David R. Henderson  

Henderson on Scott Pruitt

Automation and trade... Kahan and the Politically Moti...

Yesterday, USA Today's editorial page called, in response to yesterday's post, to ask me to write an "opposing view" on Scott Pruitt. They gave me the tightest deadline I've ever faced: 2.75 hours to write a 340-word piece. The editor told me that it shouldn't be hard because of the small word count. I told him that that is often harder.

But I did it in an hour, including some basic research.

Here's the USA Today viewpoint.

And here's mine.

Neither the editorial writer nor I saw each other's editorial.

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CATEGORIES: Regulation

COMMENTS (14 to date)
Mr. Econotarian writes:

Even if you are skeptical about CO2 related climate change, the evidence for CO2 driven ocean acidification is more clear, see:

Ralph writes:

Prof. Henderson:

Whatever the constitutional issues on EPA action, you really should take a closer look at the science on climate change, its impact on human life and the human role in producing it. Our era is not called the Anthropocene for nothing. It's possible to take a skeptical attitude to the opinion of experts on anything, but in this case the evidence is undeniable.

A good source of informed opinion is this blog, curated by a scientist, not a publicist.


Yaakov writes:

It sure is hard to fit everything in, in such a limited column and in such a short time frame. Still, I think more space should have been given to elaborating on the basic economic tradeoff that nothing comes for free.

You rightfully stated:
"Each additional small increase in air and water quality can be achieved at a higher cost than the previous increase. Past some point, the marginal cost exceeds the marginal benefit."

But these are tough words for the layman (including most people not in economics) and in my opinion it would be better to spend more words on explaining them than on mentioning the Corporate Average Fuel Economy regulations.

Many climate alarmists automatically jump from the idea that humans may be contributing to global warming to the idea that the government *necessarily* should force us to do something about it. The truth is that these studies tell us nothing about the costs and *benefits* (which are always ignored) of global warming vs. the costs and benefits of doing something about it.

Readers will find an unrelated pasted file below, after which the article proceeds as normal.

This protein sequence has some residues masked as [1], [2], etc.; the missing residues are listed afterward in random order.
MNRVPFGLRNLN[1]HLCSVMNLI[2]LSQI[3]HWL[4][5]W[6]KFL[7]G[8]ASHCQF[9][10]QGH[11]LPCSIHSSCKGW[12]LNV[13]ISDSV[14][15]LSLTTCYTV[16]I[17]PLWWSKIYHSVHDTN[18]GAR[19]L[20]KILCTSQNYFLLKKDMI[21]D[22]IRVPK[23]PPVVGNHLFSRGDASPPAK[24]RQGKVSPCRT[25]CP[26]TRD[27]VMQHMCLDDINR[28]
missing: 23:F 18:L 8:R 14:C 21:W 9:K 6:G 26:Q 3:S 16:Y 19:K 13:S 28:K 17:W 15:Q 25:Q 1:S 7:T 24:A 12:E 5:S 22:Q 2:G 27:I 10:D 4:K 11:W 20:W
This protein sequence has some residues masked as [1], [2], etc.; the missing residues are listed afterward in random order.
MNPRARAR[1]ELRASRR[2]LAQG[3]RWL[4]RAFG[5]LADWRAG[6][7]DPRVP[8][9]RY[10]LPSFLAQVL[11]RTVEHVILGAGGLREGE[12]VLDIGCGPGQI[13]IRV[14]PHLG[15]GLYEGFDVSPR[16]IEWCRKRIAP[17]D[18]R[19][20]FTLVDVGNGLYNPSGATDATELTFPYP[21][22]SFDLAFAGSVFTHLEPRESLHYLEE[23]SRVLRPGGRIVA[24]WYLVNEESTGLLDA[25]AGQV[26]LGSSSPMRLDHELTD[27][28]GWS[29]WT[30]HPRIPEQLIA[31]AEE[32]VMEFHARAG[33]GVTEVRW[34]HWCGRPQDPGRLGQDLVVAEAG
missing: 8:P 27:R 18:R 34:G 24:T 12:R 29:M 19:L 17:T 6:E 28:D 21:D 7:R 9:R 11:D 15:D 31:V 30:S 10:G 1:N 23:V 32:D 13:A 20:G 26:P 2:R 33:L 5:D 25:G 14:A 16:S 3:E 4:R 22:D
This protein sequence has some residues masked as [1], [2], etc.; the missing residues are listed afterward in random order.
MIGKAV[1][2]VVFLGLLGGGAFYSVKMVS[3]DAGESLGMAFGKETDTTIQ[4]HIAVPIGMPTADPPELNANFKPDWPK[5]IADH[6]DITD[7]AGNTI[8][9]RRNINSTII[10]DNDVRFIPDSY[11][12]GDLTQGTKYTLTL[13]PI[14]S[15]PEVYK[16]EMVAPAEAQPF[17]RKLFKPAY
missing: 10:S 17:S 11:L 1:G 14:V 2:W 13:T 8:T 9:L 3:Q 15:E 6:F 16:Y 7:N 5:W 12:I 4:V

Personally, I think humans are contributing to global warming somewhat, but it is probably less than most models are predicting (they historically have significantly overestimated global warming, but if we don't have faith in these inaccurate models, then we are "deniers").

Also, like Bjorn Lomborg (AKA the "Skeptical Environmentalist"), I think that the cost to do something about it would have a much greater benefit if spent on other issues (see the Copenhagen Consensus).

Andrew_FL writes:

LOL I love when people make apparently sincere pleas that you inform yourself by reading a propaganda site created by Fenton Communications and Environmental Media Services.

John K writes:

I think that politicians being smarter than scientist is something that disgusts me. Politicians only want to dispel global warming concerns so they can continue to benefit the profits they make from coal. @andrew_FL

Gerry R writes:

Politicians only want to inflame global warming concerns so they can continue to reap the associated carbon taxes to expand the command economy

Khodge writes:

At the least, the "agreements" that Obama signed need to be sent to the Senate for ratification. Without that, we are dealing with pieces of paper that have no force of law yet lead other countries to believe the US has agreed to something that it hasn't.

Andrew_FL writes:

"Politicians only want to dispel global warming concerns so they can continue to benefit the profits they make from coal."

LOL these jokes keep getting better. The biggest thing the government might do to help coal is ban fracking.

Chuck writes:

You wrote 20 ppm. I thought it was 200 ppm. Was that a typo?

David R. Henderson writes:

Not a typo. I meant 20 ppm.

Dale Courtney writes:


You were overly generous in your statement

"Some climate models that were created some years ago predicted a temperature that is substantially higher than the actual temperature we observe.”.

To be exact: >95% of the models have over-forecast the warming trend since 1979.

This is incredible bias in overpredicting the warming.

And yet, many tout the faulty models as reality as opposed to the actual data.

I would encourage your EconLib readers to look into the more reliable satellite temperature data as opposed to the less reliable earth surface temperature data.


jonathan kadima writes:

Fracking, has begun to rise in popularity over the past few years. They blast water and chemicals beneath the earth’s surface to gain access to valuable natural gas and oil. This has become useful, but there are pros and cons.

Pros - Decrease Dependency on Foreign Oil, Lower taxes

Cons - Water Droughts, spread of toxins and pollution.

Just like @Andrew I believe that the cons are important to pay attention to and instant benefits should be suppressed and focused on long term environmental stability.

Andrew_FL writes:

@jonathan kadima-LOL what how did you get that from my comment?

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